Freshwater Fishing - Brook Trout

Brook Trout

Brook Trout

Salvelinus fontinalis
AKA: Brookies, speckled trout
 
  • Distinguishing Markings:
Brook trout have cream colored spots on a dark background, distinguishing them from many other trout species having the reverse coloration.  The spots along the back (dorsal) are elongated and appear worm-like. The spots below the lateral line are round, red and each is surrounded by a bluish halo.  The lower fins are highly distinctive and quite striking, with a white leading edge followed by a black streak and various shades of red, orange and yellow.
 
  • Size:
Brook trout are relatively small, rarely growing over 9 to 10 inches.  A 12-incher is rare and considered a real trophy.
 
  • Distribution:
Native to eastern Canada and northeastern United States, brook trout extend as far west as eastern Minnesota.  Their original range also included the Appalachian Mountains where they are still found in many high elevation streams as far south as Georgia.  They have been widely introduced into several western states. 
 
  • Habitat:
Brook trout favor clean, clear, cold streams. 
 
  • Food Preference:
“Brookies” are opportunistic feeders. In small streams, they prefer aquatic insects (nymphs) that live under the rocks and along the stream bottom, but they are also known to feed heavily on the adult stage of aquatic insects as they hatch and take flight.  Brook trout will also take terrestrial insects such as ants, grasshoppers, and beetles that fall into the water; small crayfish; and other small fish and minnows when they are easy to catch.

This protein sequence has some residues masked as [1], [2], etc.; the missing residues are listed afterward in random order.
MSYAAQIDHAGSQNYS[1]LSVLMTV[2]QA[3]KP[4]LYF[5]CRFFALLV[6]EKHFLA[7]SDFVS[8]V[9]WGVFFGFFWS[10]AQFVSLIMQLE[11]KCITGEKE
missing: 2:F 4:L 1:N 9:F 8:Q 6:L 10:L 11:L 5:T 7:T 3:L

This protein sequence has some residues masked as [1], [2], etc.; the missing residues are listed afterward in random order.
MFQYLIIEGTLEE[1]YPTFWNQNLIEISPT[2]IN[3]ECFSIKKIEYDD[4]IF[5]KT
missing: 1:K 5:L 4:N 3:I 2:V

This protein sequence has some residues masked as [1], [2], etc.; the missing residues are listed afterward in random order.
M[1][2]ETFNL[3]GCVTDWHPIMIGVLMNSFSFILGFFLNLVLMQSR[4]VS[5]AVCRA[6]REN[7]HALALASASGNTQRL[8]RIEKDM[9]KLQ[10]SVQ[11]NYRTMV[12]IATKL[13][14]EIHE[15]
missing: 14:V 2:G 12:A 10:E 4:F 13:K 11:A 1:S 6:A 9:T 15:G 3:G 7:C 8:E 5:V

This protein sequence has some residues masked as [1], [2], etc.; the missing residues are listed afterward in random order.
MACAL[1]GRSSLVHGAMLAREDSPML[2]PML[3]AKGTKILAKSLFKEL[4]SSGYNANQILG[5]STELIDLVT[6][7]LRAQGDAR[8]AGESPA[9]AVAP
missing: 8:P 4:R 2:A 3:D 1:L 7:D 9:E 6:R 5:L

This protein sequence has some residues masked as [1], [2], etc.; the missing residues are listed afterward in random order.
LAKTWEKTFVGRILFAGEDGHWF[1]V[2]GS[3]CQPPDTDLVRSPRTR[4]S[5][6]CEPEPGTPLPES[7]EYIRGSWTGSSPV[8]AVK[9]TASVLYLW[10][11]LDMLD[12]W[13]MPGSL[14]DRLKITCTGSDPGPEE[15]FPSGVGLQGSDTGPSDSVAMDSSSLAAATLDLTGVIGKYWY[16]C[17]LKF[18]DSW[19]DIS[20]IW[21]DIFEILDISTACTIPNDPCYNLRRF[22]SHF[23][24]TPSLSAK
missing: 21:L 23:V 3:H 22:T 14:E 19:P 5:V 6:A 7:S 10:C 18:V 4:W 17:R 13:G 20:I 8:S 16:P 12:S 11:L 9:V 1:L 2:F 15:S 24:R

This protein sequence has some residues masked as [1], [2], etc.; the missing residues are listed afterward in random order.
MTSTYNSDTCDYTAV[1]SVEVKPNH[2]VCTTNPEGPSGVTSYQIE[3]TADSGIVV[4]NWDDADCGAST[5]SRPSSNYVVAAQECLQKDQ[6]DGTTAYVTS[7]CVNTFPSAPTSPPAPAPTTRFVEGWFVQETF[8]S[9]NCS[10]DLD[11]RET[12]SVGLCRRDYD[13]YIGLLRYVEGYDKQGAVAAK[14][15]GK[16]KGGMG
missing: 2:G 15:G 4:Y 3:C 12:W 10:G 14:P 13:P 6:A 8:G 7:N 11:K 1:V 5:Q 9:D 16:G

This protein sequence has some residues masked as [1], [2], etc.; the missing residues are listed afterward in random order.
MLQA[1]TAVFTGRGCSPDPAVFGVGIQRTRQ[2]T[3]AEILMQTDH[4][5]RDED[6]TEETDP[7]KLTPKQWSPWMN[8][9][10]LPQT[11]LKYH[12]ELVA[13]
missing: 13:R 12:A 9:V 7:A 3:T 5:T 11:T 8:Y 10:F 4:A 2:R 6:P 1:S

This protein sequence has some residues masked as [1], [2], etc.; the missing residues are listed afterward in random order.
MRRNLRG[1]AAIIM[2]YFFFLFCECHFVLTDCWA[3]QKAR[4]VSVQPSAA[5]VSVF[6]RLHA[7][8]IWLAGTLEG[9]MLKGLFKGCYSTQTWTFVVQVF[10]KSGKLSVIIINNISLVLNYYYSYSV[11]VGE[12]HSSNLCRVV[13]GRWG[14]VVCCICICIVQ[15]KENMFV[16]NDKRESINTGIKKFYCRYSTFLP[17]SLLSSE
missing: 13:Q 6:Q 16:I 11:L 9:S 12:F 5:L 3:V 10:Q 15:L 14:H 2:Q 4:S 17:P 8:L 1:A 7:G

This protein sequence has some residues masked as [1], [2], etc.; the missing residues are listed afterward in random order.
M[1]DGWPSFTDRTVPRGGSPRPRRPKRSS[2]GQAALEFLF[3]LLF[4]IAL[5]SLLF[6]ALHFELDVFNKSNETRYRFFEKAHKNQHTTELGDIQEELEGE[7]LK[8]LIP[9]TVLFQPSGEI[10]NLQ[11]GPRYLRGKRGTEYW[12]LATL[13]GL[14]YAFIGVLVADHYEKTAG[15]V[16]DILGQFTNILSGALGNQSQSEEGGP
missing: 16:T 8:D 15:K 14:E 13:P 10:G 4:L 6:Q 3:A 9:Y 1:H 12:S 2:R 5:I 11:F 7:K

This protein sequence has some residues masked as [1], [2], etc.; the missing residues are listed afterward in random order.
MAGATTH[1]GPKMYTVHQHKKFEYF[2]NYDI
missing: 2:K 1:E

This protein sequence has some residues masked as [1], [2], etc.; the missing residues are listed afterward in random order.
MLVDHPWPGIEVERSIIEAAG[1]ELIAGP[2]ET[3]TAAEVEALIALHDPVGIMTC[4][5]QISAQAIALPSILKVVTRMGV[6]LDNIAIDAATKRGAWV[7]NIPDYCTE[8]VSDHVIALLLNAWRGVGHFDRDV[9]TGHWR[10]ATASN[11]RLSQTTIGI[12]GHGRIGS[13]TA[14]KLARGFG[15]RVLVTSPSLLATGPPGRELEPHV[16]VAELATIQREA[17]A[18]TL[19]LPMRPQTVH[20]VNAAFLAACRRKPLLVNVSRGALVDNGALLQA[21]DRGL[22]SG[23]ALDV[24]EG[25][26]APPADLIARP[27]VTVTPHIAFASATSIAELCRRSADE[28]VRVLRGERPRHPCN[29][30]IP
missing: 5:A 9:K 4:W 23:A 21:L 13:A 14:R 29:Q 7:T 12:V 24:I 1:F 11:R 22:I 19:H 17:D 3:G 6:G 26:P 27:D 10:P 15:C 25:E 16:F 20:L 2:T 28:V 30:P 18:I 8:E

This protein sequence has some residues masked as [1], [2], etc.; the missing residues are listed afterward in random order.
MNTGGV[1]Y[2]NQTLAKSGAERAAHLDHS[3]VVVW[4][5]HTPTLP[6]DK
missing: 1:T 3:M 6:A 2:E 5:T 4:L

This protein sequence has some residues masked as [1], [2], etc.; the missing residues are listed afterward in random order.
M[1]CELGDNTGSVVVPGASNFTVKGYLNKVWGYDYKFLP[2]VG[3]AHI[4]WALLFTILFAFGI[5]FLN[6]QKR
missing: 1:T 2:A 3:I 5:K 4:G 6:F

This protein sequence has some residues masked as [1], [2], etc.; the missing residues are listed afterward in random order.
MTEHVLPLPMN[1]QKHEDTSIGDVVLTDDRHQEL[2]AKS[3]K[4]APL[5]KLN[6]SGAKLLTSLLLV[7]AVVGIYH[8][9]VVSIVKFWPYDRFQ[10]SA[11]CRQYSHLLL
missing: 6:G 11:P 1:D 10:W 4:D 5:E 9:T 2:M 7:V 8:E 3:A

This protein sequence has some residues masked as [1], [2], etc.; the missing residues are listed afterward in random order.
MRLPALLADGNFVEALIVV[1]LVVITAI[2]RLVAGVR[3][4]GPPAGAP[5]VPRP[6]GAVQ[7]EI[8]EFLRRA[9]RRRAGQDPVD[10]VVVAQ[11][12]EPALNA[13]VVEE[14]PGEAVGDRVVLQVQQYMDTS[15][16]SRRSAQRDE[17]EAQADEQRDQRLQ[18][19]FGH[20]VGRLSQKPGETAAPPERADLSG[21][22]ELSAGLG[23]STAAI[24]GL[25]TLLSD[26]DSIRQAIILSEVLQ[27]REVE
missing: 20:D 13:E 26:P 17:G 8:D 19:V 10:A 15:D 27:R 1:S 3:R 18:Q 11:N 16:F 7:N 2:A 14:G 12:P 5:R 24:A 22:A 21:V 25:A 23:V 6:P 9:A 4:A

• Spawning:
Brook trout spawn in the fall months, peaking in late October and early November.  Using their tail fins, the females construct a shallow depressions (called a redd) in clean stream gravel where they deposit eggs.  After the male fertilizes the eggs, the female covers them with gravel.  The eggs incubate through the winter and hatch in early spring.
 
  • Fishing Tips:
Within their native range, brook trout are a prized, though small, game fish with a long heritage of associated fishing lore.  Because of their small size, streams generally support relatively low numbers of adult trout.  Brookies tend to spook easily and are a challenging quarry that requires considerable stealth to catch. Fly fishing and spin casting with light tackle and small, shiny lures are effective methods for taking the fish. 
 
 

 

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